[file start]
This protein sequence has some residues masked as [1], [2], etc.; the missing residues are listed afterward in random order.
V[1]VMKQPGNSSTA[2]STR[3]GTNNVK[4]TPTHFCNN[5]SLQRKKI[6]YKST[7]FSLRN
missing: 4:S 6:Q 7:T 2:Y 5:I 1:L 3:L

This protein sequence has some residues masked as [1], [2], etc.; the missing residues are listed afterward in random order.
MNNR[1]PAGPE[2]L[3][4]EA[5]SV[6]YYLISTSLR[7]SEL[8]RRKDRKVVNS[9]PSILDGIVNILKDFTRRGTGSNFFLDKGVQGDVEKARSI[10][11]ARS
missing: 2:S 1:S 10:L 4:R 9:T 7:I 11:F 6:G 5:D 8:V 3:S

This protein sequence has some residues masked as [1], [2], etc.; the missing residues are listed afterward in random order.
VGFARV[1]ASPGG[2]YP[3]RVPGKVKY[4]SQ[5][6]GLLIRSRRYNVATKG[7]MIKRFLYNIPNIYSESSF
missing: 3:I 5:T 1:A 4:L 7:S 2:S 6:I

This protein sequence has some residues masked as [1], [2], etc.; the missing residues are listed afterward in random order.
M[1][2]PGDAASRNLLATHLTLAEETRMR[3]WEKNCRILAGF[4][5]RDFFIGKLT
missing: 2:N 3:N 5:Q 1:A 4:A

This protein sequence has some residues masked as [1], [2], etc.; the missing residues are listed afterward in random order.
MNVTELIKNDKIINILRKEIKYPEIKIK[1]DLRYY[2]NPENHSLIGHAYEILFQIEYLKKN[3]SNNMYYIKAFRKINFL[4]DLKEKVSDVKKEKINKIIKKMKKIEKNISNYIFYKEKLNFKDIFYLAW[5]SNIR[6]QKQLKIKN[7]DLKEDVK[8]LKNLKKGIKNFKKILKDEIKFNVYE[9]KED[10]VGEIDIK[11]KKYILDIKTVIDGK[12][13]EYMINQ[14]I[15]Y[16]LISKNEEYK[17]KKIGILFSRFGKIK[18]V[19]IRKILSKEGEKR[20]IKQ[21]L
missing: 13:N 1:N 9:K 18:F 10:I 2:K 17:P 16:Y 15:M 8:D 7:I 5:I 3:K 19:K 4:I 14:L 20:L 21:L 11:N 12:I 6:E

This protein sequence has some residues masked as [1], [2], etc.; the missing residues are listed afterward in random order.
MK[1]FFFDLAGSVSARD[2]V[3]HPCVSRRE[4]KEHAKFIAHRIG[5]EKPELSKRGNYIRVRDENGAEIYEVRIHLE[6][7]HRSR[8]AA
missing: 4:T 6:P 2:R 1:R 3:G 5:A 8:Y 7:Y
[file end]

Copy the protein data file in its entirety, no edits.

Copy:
This protein sequence has some residues masked as [1], [2], etc.; the missing residues are listed afterward in random order.
V[1]VMKQPGNSSTA[2]STR[3]GTNNVK[4]TPTHFCNN[5]SLQRKKI[6]YKST[7]FSLRN
missing: 4:S 6:Q 7:T 2:Y 5:I 1:L 3:L

This protein sequence has some residues masked as [1], [2], etc.; the missing residues are listed afterward in random order.
MNNR[1]PAGPE[2]L[3][4]EA[5]SV[6]YYLISTSLR[7]SEL[8]RRKDRKVVNS[9]PSILDGIVNILKDFTRRGTGSNFFLDKGVQGDVEKARSI[10][11]ARS
missing: 2:S 1:S 10:L 4:R 9:T 7:I 11:F 6:G 5:D 8:V 3:S

This protein sequence has some residues masked as [1], [2], etc.; the missing residues are listed afterward in random order.
VGFARV[1]ASPGG[2]YP[3]RVPGKVKY[4]SQ[5][6]GLLIRSRRYNVATKG[7]MIKRFLYNIPNIYSESSF
missing: 3:I 5:T 1:A 4:L 7:S 2:S 6:I

This protein sequence has some residues masked as [1], [2], etc.; the missing residues are listed afterward in random order.
M[1][2]PGDAASRNLLATHLTLAEETRMR[3]WEKNCRILAGF[4][5]RDFFIGKLT
missing: 2:N 3:N 5:Q 1:A 4:A

This protein sequence has some residues masked as [1], [2], etc.; the missing residues are listed afterward in random order.
MNVTELIKNDKIINILRKEIKYPEIKIK[1]DLRYY[2]NPENHSLIGHAYEILFQIEYLKKN[3]SNNMYYIKAFRKINFL[4]DLKEKVSDVKKEKINKIIKKMKKIEKNISNYIFYKEKLNFKDIFYLAW[5]SNIR[6]QKQLKIKN[7]DLKEDVK[8]LKNLKKGIKNFKKILKDEIKFNVYE[9]KED[10]VGEIDIK[11]KKYILDIKTVIDGK[12][13]EYMINQ[14]I[15]Y[16]LISKNEEYK[17]KKIGILFSRFGKIK[18]V[19]IRKILSKEGEKR[20]IKQ[21]L
missing: 13:N 1:N 9:K 18:F 10:I 2:K 17:P 16:Y 15:M 8:D 7:I 5:I 3:K 19:K 4:I 14:L 20:L 21:L 11:N 12:I 6:E

This protein sequence has some residues masked as [1], [2], etc.; the missing residues are listed afterward in random order.
MK[1]FFFDLAGSVSARD[2]V[3]HPCVSRRE[4]KEHAKFIAHRIG[5]EKPELSKRGNYIRVRDENGAEIYEVRIHLE[6][7]HRSR[8]AA
missing: 4:T 6:P 2:R 1:R 3:G 5:A 8:Y 7:Y